i'd like to get drunk with this russian...

I'll bring the vodka ... or better, the tequila.

No woman can handle tequila.

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Originally Posted by sofingaw

Perhaps some friendly competition between countries!

Highlights the global reach of golf.

Provides some basic background information about the players.

All good things, IMO.

I think it's a balance.

Friendly competition between regions can heighten the game and bring drama ... witness highly competitive Ryder Cups.

But too much emphasis on flag waiving can divide and lead to boorish behavior. We must seek harmony, grasshopper.

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Sure, it can get out of hand. But I haven't noticed anything too wild outside of Ryder Cup stuff. The regular tour events are an individual thing, by and large.
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Global sporting or educational events draw people from many nations of the world.

At the college where I teach, we have students from more than 100 nations. At graduation, flagbearers from the different countries line the outside rim of the seating amphitheatre as the graduates walk in.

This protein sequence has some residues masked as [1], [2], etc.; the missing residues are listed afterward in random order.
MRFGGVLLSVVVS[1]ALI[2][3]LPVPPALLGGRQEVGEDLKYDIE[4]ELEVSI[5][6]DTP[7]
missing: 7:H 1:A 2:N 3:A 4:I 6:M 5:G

To me, globalization does not mean that everyone melts together into some blah non-culture. It means varied people contribute personal elements of value to larger ventures that have the potential to benefit many countries.

You have a team, but it's nice to know who's on the "roster."

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Originally Posted by WUTiger

Global sporting or educational events draw people from many nations of the world.

At the college where I teach, we have students from more than 100 nations. At graduation, flagbearers from the different countries line the outside rim of the seating amphitheatre as the graduates walk in.

To me, globalization does not mean that everyone melts together into some blah non-culture. It means varied people contribute personal elements of value to larger ventures that have the potential to benefit many countries.

You have a team, but it's nice to know who's on the "roster."

Yes, I agree.

I just like understatement.

When I saw the "Players" commercial, with the flag of the country under the player's name and the name of the country prominently displayed, it struck me as "too much" and got me thinking.

That's a dangerous thing....

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Its just to note where they are from.  Id say it is to show that its a global game and to promote competition between countires.  I wouldnt say that it divides us because for tour players its them vs the world anyways, so they are already divided.